Other notable vocal recordings are the Flower Duet from Madama Butterfly, with its exquisitely unusual harmonies, sung by Marie Rappold and Carolina Lazzari, and (on the reverse) the affecting Tosti song "Povera Mamma!" sung by Mario Laurenti, baritone, better than we have ever heard him sing before. The "Ingemisco" from Verdi's Requiem is sung with emotional power by Giovanni Zenatello, tenor, and, as a contrast, the happy-go-lucky baritone aria "A quoi bon l'économie?" is sung by Torcom Bézazian.
Paul Reimers, newly come into the Edison fold, is heard in Kreisler's arrangement of the Viennese "Old Refrain," singing very agreeably in English. This is paired with the tender mother song "Son o' Mine" (Zameenik), sung by Elizabeth Spencer, soprano.
Instrumental records include a double offering by Albert Spalding -- a Chopin Nocturne arranged for violin by Wilhelmj, and the Canzonetta from Godard's "Concerto Romantique." These are played in thorough musicianly fashion. And the American Symphony, which last, month gave us four delightful numbers from Tchaikovsky's toy ballet. The Nutcracker, now gives us three more. They are gems of ingenious whimsicality.
Pathe makes a specialty this month of old-favorite songs. Yvonne Gall, though an imported soprano, has learned to sing in lucid English the songs we all cherish. Her rendering of a Foster plantation song last month was by no means a foreigner's. Now she sings for us Nevin's "Rosary" most satisfyingly, and, on a separate disc, "Annie Laurie." She does these with excellent taste and appealing tenderness, and the quality of her voice is brought out more beautifully than in some of her earlier recordings.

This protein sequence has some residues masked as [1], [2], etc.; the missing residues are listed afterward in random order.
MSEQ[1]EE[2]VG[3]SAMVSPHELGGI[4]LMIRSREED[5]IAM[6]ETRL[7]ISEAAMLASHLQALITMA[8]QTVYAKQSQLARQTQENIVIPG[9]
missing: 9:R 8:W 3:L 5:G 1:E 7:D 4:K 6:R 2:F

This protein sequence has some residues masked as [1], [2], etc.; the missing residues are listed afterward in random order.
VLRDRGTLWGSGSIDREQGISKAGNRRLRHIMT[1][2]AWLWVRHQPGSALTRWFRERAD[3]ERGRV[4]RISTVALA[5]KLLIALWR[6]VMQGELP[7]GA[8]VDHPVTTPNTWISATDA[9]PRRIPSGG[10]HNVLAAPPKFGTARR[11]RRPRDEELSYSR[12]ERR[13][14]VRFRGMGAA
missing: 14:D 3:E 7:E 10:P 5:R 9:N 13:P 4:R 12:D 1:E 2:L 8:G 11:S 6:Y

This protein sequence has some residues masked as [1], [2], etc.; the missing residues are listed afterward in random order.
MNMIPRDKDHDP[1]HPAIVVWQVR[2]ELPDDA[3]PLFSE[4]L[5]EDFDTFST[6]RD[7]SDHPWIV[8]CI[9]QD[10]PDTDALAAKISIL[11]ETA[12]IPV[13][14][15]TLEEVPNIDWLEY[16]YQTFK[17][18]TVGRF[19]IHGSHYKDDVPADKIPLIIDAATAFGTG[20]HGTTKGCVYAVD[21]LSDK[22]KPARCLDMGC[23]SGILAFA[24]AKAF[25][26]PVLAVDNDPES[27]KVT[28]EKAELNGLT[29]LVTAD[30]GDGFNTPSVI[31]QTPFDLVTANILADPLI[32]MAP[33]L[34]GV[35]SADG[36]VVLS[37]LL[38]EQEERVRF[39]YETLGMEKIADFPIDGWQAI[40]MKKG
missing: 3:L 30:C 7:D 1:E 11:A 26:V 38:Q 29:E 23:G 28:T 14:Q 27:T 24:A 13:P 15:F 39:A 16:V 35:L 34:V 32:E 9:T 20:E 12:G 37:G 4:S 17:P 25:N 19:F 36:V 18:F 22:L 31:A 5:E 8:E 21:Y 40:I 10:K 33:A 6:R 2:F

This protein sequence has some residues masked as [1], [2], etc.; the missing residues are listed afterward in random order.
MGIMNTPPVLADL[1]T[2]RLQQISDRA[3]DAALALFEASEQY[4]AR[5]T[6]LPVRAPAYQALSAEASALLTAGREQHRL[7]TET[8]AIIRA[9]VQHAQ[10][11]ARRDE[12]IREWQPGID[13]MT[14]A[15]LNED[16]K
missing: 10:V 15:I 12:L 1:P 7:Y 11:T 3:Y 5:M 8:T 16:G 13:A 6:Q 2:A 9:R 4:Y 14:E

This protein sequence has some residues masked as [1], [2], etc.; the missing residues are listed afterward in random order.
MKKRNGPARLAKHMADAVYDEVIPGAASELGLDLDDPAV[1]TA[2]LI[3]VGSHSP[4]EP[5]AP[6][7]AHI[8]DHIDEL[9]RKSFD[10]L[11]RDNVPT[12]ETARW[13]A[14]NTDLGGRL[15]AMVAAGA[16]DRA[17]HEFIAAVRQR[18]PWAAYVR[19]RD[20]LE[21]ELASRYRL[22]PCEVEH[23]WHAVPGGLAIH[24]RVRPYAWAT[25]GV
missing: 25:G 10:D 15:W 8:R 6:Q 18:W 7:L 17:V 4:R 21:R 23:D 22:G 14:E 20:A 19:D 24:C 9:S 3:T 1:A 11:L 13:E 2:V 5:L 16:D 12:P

Wilfred Glenn displays his profundo powers agreeably in those two deep favorites "Rocked in the Cradle of the Deep" and "Asleep in the Deep;" and Adamo Didur, an operatic basso with strong dramatic thrill, sings a pair of short folk songs of Little Russia, arranged by Zimbalist. Wells Clary, an ingratiating baritone, is heard in the familiar "Beauty's Eyes," by Tosti, and "Drink to Me Only With Thine Eyes," which the label on the record cheerfully attributes to Mozart.